With SQL Server 2016, Microsoft introduced “Temporal Tables,” also known as “System-Versioned Temporal Tables,” it’s such a feature that brought the built-in support for gathering information about the data stored in tables at any time.
System-versioned temporal tables are very useful, as they provide rich information about the data itself (stored in the database) and any change (update or edit) reflected on the table than just showing the current data in the current time slot.
In this write-up, we’ll walk you through all about Temporal Tables (System-Versioned temporal tables), how it works, how to query data from a temporal table, and most importantly how to restore data with a SQL server temporal table.
A Temporal Table or system-versioned temporal table is a user table designed to store a full history of changes reflected on the data in the database, and this record of change in data allows inspection by the admin or the DBA at any time.
A temporal table has two columns (period columns) each defined with a datetime2 data type – SysStartTime & SysEndTime and ascribed as period columns. The system uses the two table columns to store, a period of validity, for every specific row which either is modified or has undergone through a single change.
Adding to the period columns, a reference to a second table with the mirrored schema is also incorporated by the temporal table, this second table is known or referenced as “History Table.” The user holds the option to either select an existing history table or allow the system to create a default history table.
Implementation of system-versioning for a table is done with a pair of tables, the first one is a current table, and the other is a history table. And as said above, for every specific row, the two datetime2 data type period columns are used to define the period of validity.
SysStartTime also denoted as period start column, for each row stores the start time, whereas SysEndTime also denoted as period end column, for each row stores the end time.
The below illustration demonstrates that the current value for every specific row is stored in the current table and the history table holds previous values for all rows, including the period start & end time for which is valid.
Below example illustrates how to create a table, including the implementation of period columns to record the period of validity for each row:
Above, a database table is created to store user information with period columns implemented to record the period validity by storing both the start & end time for each row. Further, you can perform INSERT, UPDATE, DELETE, and MERGE queries on the table.
The below example illustrates how to query temporal data from a SQL server temporal table.
In the query given above, we’ve queried for SYSTEM_TIME by specifying a date range in respect to the pre-defined UserID and finally sorted the queue data according to the ValidFrom period column.
The workflow of a basic temporal data query is shown in the representation below.
Restoring data with a SQL Server temporal table is also possible by determining the state of data at a particular time in the past. Recovering records turns out very helpful specifically when the need to recover select or reconstruction of an entire table surfaces.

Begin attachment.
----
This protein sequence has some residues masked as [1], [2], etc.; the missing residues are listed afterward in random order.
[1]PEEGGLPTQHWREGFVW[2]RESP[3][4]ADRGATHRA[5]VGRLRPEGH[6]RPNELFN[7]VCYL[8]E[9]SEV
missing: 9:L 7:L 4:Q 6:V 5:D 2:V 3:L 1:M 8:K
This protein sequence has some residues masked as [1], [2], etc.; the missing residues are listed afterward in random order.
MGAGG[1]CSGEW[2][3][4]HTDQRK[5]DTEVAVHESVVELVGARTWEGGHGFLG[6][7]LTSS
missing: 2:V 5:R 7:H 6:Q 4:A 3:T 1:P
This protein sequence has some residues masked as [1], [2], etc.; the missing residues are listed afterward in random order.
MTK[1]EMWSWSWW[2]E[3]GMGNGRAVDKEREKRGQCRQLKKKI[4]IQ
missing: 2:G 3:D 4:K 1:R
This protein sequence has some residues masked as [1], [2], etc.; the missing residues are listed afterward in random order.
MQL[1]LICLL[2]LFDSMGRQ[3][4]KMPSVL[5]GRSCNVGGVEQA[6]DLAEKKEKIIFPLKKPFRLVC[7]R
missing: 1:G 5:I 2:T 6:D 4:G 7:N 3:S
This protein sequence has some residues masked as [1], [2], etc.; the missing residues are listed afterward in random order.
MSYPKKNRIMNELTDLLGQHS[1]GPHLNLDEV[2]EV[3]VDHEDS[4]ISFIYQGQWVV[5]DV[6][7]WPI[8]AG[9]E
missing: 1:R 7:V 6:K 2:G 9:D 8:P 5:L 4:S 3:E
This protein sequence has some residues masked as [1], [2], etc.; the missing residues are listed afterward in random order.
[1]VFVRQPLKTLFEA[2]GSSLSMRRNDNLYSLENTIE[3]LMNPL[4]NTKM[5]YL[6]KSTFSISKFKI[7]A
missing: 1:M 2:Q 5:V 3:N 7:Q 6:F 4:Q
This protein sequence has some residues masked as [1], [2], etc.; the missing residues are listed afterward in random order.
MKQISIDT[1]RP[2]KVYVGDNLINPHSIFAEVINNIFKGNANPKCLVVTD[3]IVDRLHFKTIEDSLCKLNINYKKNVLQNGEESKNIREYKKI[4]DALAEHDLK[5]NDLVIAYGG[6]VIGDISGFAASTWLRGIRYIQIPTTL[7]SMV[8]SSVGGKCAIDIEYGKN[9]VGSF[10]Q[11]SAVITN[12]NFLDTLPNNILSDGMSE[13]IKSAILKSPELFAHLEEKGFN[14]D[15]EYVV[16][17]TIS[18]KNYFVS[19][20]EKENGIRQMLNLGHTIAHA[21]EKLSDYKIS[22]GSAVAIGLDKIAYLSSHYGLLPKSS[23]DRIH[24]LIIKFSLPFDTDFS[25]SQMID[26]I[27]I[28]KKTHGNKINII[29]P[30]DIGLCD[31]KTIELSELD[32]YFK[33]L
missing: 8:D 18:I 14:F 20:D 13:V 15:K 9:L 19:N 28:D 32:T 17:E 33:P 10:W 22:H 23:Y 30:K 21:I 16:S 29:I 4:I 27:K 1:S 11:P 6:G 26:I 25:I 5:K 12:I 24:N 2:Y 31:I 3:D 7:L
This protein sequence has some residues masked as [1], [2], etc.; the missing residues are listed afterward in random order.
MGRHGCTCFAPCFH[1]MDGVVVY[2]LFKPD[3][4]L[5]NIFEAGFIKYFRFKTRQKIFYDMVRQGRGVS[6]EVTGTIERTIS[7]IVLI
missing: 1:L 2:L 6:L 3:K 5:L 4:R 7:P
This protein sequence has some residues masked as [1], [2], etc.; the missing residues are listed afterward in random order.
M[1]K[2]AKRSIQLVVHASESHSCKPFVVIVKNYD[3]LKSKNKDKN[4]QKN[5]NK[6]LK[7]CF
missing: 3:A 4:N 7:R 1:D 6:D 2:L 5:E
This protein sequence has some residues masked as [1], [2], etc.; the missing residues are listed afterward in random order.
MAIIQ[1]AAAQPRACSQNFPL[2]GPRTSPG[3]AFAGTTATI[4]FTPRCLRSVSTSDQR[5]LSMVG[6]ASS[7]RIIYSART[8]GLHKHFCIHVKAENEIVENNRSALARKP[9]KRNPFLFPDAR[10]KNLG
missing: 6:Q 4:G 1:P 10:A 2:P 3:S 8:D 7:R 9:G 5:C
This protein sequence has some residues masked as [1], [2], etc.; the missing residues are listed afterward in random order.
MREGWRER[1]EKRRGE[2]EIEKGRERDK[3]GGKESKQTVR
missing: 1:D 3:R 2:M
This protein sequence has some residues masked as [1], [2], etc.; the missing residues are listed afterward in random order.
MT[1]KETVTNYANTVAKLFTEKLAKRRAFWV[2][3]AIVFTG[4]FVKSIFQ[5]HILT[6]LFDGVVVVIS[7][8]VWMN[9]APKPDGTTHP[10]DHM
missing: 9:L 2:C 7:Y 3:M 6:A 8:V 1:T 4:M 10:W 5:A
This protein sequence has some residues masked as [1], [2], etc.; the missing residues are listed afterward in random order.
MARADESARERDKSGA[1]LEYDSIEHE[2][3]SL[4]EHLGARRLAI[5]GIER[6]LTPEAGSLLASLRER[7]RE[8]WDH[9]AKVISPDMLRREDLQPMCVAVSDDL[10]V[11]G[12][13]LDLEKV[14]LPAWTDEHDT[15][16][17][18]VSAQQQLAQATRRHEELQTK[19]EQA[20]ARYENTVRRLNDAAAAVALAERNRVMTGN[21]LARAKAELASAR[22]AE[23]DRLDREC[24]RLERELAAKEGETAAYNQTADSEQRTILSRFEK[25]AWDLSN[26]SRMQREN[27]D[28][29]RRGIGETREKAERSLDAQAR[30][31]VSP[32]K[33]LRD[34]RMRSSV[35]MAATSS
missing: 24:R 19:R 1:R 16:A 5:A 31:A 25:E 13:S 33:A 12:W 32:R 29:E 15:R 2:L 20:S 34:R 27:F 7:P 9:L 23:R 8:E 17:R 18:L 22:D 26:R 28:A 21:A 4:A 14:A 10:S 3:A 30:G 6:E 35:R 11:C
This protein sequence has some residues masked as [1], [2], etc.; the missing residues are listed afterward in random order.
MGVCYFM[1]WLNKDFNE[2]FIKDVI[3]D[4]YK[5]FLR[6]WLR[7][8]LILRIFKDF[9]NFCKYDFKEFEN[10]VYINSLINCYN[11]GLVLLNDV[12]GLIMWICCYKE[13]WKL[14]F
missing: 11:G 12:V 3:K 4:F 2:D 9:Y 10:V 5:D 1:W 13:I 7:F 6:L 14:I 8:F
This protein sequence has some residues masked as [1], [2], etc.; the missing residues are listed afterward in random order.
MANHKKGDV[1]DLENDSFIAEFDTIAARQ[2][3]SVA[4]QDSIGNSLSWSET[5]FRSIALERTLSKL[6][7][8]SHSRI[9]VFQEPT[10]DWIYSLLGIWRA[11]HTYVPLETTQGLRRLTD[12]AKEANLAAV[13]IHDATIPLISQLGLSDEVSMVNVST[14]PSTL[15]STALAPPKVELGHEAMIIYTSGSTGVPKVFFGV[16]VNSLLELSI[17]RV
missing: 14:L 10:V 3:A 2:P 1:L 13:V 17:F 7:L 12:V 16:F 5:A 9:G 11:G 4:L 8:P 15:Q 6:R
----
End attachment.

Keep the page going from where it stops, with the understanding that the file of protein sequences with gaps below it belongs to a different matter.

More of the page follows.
Below is the step-by-step record recovery process to follow:
Review Changes Made to the Table
Once the query executes, you’ll be given with a time point informing if the record was deleted or a change was made to the table, now to recover the record that’s missing or changed proceed to the next step.
Create Query to Retrieve Record using AsOF
The below query is to retrieve the table record from a specific point of time by using the sub-clause AsOF.
Create Temp Table to Insert the Record
The below query inserts the data (table record) found deleted into the temp table after creating it.
Set Identity Insert ON and Insert the Deleted Record and Disable Identity Insert then
With the query given below, we’ve first enabled the identity insert for [dbo].[Users], as the table has an identity, and then, insert the deleted record in the table by fetching the record from temp table we created in the last step and disabled the identity insert by setting the status to OFF.
Verify that Record has been Restored
Now, it’s important that you verify that the deleted record has been restored successfully, to do that run the query given below.
Upon executing the above available above, you can verify that the deleted record is now restored and available again.
Emphasizing in short of what we’ve shared above, you now know how a Temporal Table works, how to query Temporal data, and how to retrieve deleted record with a Temporal Table.
Given that our context is all about the temporal table and how to restore a missing or deleted record by analyzing the point of time in the past using the history table successfully, it is apt to discuss about SQL database corruption as well.
It’s frightening to even think of cases when you cannot get the lost data such as a single database table, specific database objects, or sub-tables back. Database file corruption, broken file, damaged data, inaccessible files, etc. are found to be some of the many reasons behind such disasters.
In scenarios like so, we recommend using a SQL Recovery software that helps you in getting the corrupt database file back to the normal state.
Along with repairing the damaged MDF/NDF database file(s), the software allows you to create database backups scripts once it is restored, generate live data preview, open and view MDF files without SQL Server, and more.
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